by Kate Shunney
A Kanawha County Circuit judge has denied a Morgan County man’s petition to block Ken Reed from appearing on the Republican primary ballot as a candidate for the House of Delegates representing the 59th district.
Reed is currently a Morgan County Commissioner seeking the state legislative seat. He is running against Republican Delegate Larry Kump of Berkeley County in the GOP primary.
Howard Stone filed a lawsuit asking the court to keep Reed off the ballot or not count any votes cast for him. Stone argued that Reed didn’t meet the state law saying a candidate has to live for a year in the district where they are seeking a seat.
Circuit Judge Tera Salango rejected that claim, and in an order filed on May 8, denied Stone’s emergency petition to block Reed from the ballot.
According to the court document, Reed testified and provided documentation at an April 21 hearing to prove he does live at the address listed on his candidate filing and his voter registration. Judge Salango noted Reed had shown multiple documents, including a driver’s license, state tax and health benefit information and personal mail, all listing his address in 11000 block Martinsburg Road.
Stone had argued in his lawsuit that Reed and his family live in a residence they own in the 4000 block of Martinsburg Road – which would make Reed ineligible to run for office in the 59th district, which begins further east.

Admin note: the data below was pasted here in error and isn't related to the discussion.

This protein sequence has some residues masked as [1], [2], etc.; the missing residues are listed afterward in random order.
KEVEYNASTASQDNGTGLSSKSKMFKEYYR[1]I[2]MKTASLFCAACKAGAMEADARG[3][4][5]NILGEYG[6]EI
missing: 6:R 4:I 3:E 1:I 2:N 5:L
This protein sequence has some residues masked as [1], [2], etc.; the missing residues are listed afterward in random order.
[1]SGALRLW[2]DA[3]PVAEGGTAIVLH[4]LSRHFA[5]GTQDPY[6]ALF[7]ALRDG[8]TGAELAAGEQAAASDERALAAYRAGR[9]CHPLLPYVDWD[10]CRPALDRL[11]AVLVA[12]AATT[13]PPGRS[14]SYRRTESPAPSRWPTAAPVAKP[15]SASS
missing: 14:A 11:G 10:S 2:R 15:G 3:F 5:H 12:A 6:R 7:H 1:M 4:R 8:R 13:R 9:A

According to the order, Reed testified that he and his wife had moved to the home in the 11000 block of Martinsburg Road because it was smaller and “better reflected the needs of his current family circumstances, with all four of his children graduating from high school and moving off the college.”
In court testimony, Reed told the court he is intending to sell the larger home to his son.
The judge said County Clerk Kim Nickles also testified during the April 21 hearing, confirming that Reed had changed his voter registration in June 2018 to the address in eastern Morgan County. Nickles told the court she had dismissed a local challenge to Reed’s voter registration.
Judge Salango noted in her order that Stone had waited nearly three months to file his lawsuit about Reed’s residency.
“By the time of this Court’s hearing on the Emergency Petition for Mandamus, several hundred absentee ballots had already been mailed to residents of the 59th Delegate District, with at least 162 of those ballots having been already returned,” the judge wrote.
“A determination at this time that Respondent Reed is ineligible after ballots have already been mailed and votes have already been cast could disenfranchise many of those who have already cast their votes in the 59th Delegate District,” the order says.
Judge Salango pointed out that Stone still has avenues to challenge the eligibility of Reed as a candidate or contest the election results.